Chuck (2017)

Content by Tony Macklin. Originally published on May 28, 2017 @ tonymacklin.net.

Chuck is a grueling, empathetic portrait of real-life heavyweight boxer Chuck Wepner.

Liev Schreiber is at the top of his game as the fighter known as the "Bayonne Bleeder," on whom Sylvester Stallone based Rocky Balboa.

Schreiber effectively humanizes the man who reached giddy heights - lasting almost 15 rounds in the ring with Muhammad Ali -, became identified with a famed movie character, and then plummeted into woeful self-destruction. He had to come to grips with it all.

The first portion of the film is upbeat, but as Wepner's deterioration turns troubling and ugly, Wepner is faced with dealing with his downfall. The audience has to share the disheartening experience.

Schreiber captures a human being who at times can be smart and charming; at other times he's dumb. He has depths and shallows. Wepner is a regular guy who lacks self-discipline. He's a likable punching bag.

Chuck is a film about self-image and its conflict with reality. Wepner identifies strongly with two fictional movie figures - Rocky and Mountain Rivera, the character played by Anthony Quinn in Requiem for a Heavyweight1i2 (1962). [In some countries Requiem for a Heavyweight was titled Blood Money, and Chuck originally was titled The Bleeder.]

In Chuck, Wepner says that Requiem for a Heavyweight "broke my heart - that movie. You see yourself." Chuck even parrots some of Rivera's movie dialogue.

Director Phillippe Falardeau gives his film a lot of the ambience of the 1970s. The television sets are small - Chuck watches Kojak on tv. There's an outdoor phone booth.

Chuck is reminiscent of some films of the 1970s - the Golden Age of American Cinema. It is personal and is steeped in alienation. Its imagery creates a feel of the authenticity of past times.

The screenplay credited to three writers, with input from Schreiber, has some sharp dialogue. Two of the best conversations are in a diner and in a car. In the diner sequence, Chuck's wife Phyliss (Elisabeth Moss) suddenly joins Chuck and a woman he is charming in a booth. She gives the young woman a history lesson of her husband's chasing and cheating.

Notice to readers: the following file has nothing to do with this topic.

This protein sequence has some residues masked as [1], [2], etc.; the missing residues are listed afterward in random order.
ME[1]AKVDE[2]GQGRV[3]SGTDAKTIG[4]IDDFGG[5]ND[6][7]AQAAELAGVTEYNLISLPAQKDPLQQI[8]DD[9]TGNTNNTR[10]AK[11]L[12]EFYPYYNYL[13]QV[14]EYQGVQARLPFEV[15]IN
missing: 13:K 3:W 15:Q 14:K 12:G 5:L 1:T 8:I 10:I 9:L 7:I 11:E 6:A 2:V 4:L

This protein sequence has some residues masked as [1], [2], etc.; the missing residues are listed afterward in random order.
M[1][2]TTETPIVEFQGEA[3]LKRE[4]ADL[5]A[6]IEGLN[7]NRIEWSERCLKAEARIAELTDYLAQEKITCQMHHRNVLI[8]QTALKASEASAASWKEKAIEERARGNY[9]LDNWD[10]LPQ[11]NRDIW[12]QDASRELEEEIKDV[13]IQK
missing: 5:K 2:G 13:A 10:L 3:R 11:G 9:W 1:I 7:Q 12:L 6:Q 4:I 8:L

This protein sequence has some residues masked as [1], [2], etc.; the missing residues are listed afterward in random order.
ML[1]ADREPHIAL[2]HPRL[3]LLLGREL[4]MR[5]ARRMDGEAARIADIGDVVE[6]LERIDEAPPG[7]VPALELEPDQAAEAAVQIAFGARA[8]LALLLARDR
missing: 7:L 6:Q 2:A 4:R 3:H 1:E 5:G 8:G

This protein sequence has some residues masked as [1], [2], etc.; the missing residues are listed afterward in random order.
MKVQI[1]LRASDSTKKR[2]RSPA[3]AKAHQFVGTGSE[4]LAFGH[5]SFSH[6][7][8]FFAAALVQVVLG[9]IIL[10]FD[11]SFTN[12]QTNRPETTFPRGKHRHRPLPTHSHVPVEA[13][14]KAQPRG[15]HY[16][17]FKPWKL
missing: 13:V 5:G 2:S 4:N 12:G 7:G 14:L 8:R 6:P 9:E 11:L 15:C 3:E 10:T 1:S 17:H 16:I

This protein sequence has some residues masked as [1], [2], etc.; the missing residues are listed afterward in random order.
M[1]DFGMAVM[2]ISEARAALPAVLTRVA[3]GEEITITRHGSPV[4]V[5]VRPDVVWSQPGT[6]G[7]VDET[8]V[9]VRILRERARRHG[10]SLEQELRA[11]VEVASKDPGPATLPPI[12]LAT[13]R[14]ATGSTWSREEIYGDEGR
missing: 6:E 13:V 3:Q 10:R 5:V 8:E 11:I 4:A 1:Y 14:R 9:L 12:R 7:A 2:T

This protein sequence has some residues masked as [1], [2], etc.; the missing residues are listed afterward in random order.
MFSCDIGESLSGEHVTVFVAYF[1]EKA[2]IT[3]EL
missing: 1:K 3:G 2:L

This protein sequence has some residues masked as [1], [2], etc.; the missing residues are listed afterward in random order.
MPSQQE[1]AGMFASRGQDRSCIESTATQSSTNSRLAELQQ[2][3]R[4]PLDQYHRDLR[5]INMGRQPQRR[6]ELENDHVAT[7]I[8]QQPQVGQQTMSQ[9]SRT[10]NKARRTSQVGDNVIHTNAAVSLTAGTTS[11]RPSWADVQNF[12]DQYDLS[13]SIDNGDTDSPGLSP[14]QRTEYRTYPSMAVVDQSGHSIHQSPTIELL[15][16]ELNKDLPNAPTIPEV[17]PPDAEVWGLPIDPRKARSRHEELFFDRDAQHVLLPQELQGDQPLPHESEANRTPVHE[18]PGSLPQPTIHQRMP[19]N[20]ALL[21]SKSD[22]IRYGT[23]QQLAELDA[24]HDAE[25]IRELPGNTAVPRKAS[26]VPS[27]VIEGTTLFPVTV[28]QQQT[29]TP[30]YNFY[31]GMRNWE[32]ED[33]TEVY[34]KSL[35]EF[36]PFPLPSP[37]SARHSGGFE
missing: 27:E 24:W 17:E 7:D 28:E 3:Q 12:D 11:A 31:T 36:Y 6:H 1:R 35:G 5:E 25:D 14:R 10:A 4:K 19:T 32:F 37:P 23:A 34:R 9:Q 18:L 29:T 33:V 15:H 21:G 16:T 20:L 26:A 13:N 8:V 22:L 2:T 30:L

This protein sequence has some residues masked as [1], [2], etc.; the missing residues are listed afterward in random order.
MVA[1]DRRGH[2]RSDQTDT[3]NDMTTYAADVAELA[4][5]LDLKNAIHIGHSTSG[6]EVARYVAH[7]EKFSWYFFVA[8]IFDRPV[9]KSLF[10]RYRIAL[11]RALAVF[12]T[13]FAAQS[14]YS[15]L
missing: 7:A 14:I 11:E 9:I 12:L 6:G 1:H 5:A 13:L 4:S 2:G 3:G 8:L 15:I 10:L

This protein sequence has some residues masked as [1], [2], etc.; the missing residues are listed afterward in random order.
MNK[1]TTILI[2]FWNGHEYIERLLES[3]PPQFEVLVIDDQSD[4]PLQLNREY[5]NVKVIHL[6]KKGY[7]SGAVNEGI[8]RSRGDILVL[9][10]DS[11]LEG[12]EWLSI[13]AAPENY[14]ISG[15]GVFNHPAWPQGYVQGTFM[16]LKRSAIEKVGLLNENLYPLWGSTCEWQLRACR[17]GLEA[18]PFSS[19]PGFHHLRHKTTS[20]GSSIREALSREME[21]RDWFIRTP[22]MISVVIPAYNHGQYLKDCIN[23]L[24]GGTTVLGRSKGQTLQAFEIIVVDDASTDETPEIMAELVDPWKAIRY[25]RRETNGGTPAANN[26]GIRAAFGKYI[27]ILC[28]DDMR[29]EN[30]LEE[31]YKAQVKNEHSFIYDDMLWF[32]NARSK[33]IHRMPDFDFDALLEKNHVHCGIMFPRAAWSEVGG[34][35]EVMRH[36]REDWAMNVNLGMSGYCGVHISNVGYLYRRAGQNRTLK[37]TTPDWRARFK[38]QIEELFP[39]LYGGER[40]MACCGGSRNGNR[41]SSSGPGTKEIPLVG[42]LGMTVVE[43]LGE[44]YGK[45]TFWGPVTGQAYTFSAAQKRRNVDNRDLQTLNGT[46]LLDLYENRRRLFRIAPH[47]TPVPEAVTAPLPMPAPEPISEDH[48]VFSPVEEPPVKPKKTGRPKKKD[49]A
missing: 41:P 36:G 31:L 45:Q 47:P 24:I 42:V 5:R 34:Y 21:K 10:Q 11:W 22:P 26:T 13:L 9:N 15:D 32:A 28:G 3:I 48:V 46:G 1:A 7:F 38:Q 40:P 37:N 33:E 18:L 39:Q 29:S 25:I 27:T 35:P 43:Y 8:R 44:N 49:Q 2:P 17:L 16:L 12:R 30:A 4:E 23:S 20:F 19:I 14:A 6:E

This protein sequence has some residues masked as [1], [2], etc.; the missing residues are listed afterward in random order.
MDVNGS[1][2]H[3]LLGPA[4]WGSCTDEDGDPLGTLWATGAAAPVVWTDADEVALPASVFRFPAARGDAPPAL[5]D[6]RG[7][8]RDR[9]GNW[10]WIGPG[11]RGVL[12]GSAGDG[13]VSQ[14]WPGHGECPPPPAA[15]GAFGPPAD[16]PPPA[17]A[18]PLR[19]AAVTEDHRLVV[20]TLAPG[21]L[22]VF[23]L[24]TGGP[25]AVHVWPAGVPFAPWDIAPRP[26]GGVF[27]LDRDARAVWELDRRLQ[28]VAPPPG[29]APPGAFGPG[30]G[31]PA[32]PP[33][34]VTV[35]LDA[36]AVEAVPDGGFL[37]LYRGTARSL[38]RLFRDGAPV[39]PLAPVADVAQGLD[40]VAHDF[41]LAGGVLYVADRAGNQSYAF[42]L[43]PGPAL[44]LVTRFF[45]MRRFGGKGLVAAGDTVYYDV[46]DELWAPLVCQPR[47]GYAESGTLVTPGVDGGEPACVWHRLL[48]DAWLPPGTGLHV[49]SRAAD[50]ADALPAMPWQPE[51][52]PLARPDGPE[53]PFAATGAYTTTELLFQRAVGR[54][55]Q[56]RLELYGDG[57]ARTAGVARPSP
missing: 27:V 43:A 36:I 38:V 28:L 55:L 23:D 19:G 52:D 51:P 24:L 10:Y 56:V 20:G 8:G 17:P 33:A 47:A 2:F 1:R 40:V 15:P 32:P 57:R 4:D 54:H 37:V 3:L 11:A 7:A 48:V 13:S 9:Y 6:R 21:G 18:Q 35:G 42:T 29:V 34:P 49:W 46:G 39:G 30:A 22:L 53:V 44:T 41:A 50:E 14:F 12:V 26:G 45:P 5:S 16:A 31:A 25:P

The later scene in a car has Chuck's brother (Michael Rapaport), his brother's wife, and Linda (Naomi Watts) - who has gotten the brother to post bail - and a quiet Chuck. It's a revealing sequence.

Both scenes have effective dialogue rendered with power by the talented cast.

Although Chuck has a tours de force performance by Schreiber, the rest of the cast give him capable support. Elisabeth Moss is convincing as the long-suffering wife, who is vulnerable but also tough. Naomi Watts portrays a bartender, who won't submit to a married man. One of the ironies of the casting is that last year Schreiber and Watts ended an 11-year relationship that produced two children. Such is image and reality.

Also credible are two young actors who play the young Stallone (Morgan Spector) and Ali (Pooch Hall). They have the voices if not the bodies.

The film begins with a quote from Rocky Balboa that seems odd and somewhat insignificant - "Hey... who cared about me yesterday, huh? Nobody."

But identity becomes a major theme in Chuck.

In one scene Chuck is driving in a car with his manager (Ron Perlman), and his buddy (Jim Gaffigan). They enthusiastically sing along with the song playing on the car radio, "You Ain't Seen Nothin' Yet." It's an anthem for Chuck.

At the end, Chuck throws away an actual photo in a telling symbolic gesture. We then see the real Chuck Wepner as he walks on a New Jersey boardwalk.

In Chuck, nothin' becomes somethin.'

© 2000-2017 Tony Macklin